Featuring another guest contributor bourbon review today. This one comes from Jonathan Jones from West Monroe, LA. Jonathan manages a liquor store and has been spreading the bourbon gospel for years. We’re thrilled to have him reviewing Wild Turkey Rare Breed today on the blog. Take a read and let us know what you think of Jonathan’s work.
When I first started to explore the world of bourbon, I was so clueless the word novice wouldn’t even be appropriate. For example, one of the first bottles of bourbon I purchased was Wild Turkey Rare Breed……before I’d ever even tried 101 or any other Wild Turkey product! You could say I dove head first into bourbon. Fast-forward 5 years and Wild Turkey 101 is my go-to and Rare Breed is still in my top 3 or 4 bourbons. Seeing as how there wasn’t yet a review for Rare Breed on Bourbon & Banter, I decided to take a crack at it.
According to Wild Turkey’s official website:
Rare Breed is a “barrel-proof bourbon” (108.2 proof, 54.1% alcohol), meaning it has no added water to lower the proof or dilute the flavor after it’s been distilled. This bourbon is a unique marriage of Wild Turkey 6-, 8-, and 12-year-old stocks, giving it a remarkably smooth flavor considering its high alcohol content.
One more thing to note: Wild Turkey Master Distiller Jimmy Russell is known to keep his Rare Breed in the freezer, so after my initial pour (always neat), I stuck the bottle in my freezer to see if Mr. Russell is onto something.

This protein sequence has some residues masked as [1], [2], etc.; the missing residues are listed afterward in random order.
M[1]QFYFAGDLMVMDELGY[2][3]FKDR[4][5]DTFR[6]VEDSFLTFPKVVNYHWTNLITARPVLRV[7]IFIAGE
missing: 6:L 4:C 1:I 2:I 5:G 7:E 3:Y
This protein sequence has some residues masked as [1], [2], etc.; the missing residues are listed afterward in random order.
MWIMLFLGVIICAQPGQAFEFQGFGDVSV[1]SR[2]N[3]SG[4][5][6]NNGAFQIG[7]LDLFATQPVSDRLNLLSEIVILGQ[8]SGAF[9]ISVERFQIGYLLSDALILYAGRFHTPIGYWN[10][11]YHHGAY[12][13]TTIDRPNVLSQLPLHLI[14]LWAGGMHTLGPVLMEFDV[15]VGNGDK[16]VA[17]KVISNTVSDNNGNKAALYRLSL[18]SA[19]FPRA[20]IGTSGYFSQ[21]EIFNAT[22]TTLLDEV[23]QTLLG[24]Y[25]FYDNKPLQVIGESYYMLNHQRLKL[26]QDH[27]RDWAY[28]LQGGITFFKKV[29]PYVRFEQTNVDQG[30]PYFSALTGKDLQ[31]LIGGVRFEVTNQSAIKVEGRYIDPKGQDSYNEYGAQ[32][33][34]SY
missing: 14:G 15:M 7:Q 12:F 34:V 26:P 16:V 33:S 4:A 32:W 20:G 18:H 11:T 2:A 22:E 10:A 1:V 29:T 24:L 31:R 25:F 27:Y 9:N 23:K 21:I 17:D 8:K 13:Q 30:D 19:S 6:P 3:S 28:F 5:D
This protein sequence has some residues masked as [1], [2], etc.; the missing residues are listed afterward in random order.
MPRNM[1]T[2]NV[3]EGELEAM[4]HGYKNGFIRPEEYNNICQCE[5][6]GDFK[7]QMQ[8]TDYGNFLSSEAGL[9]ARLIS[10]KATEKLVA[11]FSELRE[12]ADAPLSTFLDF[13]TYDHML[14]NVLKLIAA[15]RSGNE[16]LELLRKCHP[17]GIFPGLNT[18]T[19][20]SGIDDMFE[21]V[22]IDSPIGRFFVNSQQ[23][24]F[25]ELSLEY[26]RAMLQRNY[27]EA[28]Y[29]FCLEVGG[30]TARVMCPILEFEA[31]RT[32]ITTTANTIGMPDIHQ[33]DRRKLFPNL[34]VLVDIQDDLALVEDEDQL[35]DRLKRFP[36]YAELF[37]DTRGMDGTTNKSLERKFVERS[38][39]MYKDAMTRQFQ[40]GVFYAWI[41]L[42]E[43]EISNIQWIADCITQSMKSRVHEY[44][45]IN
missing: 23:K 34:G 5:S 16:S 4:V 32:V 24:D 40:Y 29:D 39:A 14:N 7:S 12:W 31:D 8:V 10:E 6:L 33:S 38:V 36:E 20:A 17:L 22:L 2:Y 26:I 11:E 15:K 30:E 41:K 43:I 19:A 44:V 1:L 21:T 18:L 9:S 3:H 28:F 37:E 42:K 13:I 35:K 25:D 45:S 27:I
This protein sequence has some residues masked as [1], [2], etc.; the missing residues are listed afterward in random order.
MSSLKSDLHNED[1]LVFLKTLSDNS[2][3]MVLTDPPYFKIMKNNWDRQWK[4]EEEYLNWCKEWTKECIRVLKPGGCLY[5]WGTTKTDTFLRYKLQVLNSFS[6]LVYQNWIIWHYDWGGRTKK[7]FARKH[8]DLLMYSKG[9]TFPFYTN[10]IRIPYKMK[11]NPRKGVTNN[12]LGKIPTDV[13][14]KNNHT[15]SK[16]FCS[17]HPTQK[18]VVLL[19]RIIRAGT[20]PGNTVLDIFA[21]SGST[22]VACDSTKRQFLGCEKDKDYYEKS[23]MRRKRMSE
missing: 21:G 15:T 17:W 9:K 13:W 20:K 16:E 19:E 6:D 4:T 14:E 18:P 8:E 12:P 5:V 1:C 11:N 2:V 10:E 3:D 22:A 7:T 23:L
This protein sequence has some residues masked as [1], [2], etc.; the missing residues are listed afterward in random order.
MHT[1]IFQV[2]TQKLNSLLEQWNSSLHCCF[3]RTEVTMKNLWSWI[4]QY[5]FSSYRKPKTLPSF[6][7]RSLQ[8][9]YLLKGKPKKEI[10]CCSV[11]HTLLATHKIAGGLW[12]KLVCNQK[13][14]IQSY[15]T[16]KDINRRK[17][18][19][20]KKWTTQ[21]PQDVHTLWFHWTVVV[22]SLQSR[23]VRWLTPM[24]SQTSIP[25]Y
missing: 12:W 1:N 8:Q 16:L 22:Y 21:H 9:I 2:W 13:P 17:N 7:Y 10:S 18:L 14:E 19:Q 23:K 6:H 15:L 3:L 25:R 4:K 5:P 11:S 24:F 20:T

Age: Marriage of 6, 8 and 12 year aged Wild Turkey
How I Drank It: Neat, room temperature.
My Nose Noticed: Toffee | Tobacco | Citrus | Light considering it’s 108.2 proof
First Sip: Toffee | Some vanilla | Candy Corn | Hint of Spice
The Burn:* The commercial description is no joke – Rare Breed is very smooth, smoother than many bourbons in the 90 proof range, yet its 108.2 proof. There is more rye burn than alcohol burn.
Neat, Splash or Rocks: I generally prefer my bourbon neat, but adding a splash of water to Rare Breed brings out more toffee-like sweetness, however, it also kills most of the rye spice and burn. Not necessarily a bad thing, as it accentuates the other flavors more, but this is the first time I can recall diluting Rare Breed, so I’ll have to experiment more with that. Just out of the freezer, the nose is noticeably sweeter. It almost smells like I opened a jar of pipe tobacco. As for taste, it is very similar to neat at room temperature, but what little alcohol bite there was is gone. I may start doing things Mr. Russell’s way.
Share With: Close friends and anyone who has a misconception of what Wild Turkey is or isn’t. I still often meet people who think Wild Turkey is only for the most hardcore of whiskey drinkers, and they’re quite shocked when they fall in love with Rare Breed after one sip.
Worth The Price: Under $40 where I work and I would gladly pay up to $50 for a bottle.
Bottle, Bar or Bust: Bottle, all day (and night) long.
*Some of you refer to this as the “finish” but let’s be honest. Don’t we all just want to know if it burns good?
Wild Turkey may have a reputation as the “kickin’ chicken” thanks to country singers from the 1970’s and college kids from many generations, but don’t let that fool you. Rare Breed is not only one of Wild Turkey’s finest expressions, but one of the finest bourbons available today.
Would love to hear your thoughts on this release if you’ve had a chance to try it. Let us know what you think in the comments section.